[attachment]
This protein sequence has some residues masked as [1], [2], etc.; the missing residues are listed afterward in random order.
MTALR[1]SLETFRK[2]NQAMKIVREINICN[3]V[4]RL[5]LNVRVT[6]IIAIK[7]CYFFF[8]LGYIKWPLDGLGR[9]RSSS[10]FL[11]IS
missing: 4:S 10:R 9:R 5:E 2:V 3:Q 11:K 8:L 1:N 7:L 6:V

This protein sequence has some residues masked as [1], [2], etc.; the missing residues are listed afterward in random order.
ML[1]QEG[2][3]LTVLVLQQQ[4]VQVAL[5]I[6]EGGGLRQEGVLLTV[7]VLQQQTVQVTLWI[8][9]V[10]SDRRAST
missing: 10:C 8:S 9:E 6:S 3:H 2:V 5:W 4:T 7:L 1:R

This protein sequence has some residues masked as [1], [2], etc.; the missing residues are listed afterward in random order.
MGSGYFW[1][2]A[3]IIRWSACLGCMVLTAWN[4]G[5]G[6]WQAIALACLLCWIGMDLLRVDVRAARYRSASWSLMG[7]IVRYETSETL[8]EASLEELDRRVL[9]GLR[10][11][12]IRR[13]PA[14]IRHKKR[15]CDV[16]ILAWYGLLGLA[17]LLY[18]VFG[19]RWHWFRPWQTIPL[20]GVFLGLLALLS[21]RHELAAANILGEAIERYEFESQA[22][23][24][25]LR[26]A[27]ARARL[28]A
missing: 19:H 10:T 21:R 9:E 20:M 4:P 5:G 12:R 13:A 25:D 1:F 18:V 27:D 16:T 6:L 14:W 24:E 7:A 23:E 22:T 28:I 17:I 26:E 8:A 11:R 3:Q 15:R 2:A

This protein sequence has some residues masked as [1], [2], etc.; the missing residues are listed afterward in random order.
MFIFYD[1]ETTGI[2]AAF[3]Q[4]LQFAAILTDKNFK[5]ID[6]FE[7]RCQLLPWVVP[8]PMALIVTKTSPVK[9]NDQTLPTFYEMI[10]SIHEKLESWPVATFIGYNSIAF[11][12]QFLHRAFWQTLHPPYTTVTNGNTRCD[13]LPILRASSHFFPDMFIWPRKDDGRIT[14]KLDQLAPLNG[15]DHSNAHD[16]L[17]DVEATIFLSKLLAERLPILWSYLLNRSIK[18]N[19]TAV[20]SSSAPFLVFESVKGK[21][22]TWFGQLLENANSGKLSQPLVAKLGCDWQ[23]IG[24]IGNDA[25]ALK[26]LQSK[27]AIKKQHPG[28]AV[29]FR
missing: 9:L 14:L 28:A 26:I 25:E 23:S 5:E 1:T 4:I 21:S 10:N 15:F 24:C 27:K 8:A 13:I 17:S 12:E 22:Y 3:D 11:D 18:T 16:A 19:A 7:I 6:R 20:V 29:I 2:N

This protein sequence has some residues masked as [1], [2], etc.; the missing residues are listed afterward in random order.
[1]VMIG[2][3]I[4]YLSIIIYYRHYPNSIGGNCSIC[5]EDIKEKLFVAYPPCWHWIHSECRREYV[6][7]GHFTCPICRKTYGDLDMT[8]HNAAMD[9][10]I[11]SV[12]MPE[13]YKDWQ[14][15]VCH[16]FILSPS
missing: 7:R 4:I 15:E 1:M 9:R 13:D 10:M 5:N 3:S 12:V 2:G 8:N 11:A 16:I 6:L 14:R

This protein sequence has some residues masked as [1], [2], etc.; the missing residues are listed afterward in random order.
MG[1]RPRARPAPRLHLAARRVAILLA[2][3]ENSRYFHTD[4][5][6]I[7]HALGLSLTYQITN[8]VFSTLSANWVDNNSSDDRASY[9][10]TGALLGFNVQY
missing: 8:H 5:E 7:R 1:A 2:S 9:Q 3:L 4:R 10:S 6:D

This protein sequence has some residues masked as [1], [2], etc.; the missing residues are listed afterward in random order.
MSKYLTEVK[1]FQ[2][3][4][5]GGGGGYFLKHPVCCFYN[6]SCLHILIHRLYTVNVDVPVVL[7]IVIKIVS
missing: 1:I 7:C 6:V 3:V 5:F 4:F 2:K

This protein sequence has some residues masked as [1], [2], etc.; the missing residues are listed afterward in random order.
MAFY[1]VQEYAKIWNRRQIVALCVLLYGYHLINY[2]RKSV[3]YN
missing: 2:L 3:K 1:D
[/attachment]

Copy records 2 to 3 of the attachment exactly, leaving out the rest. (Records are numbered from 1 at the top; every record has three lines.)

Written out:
This protein sequence has some residues masked as [1], [2], etc.; the missing residues are listed afterward in random order.
ML[1]QEG[2][3]LTVLVLQQQ[4]VQVAL[5]I[6]EGGGLRQEGVLLTV[7]VLQQQTVQVTLWI[8][9]V[10]SDRRAST
missing: 10:C 8:S 9:E 6:S 3:H 2:V 5:W 4:T 7:L 1:R

This protein sequence has some residues masked as [1], [2], etc.; the missing residues are listed afterward in random order.
MGSGYFW[1][2]A[3]IIRWSACLGCMVLTAWN[4]G[5]G[6]WQAIALACLLCWIGMDLLRVDVRAARYRSASWSLMG[7]IVRYETSETL[8]EASLEELDRRVL[9]GLR[10][11][12]IRR[13]PA[14]IRHKKR[15]CDV[16]ILAWYGLLGLA[17]LLY[18]VFG[19]RWHWFRPWQTIPL[20]GVFLGLLALLS[21]RHELAAANILGEAIERYEFESQA[22][23][24][25]LR[26]A[27]ARARL[28]A
missing: 19:H 10:T 21:R 9:E 20:M 4:P 5:G 12:R 13:A 25:D 1:F 18:V 27:D 16:T 6:L 14:W 24:E 7:A 23:E 22:T 28:I 17:I 26:E 8:A 11:R 3:Q 15:R 2:A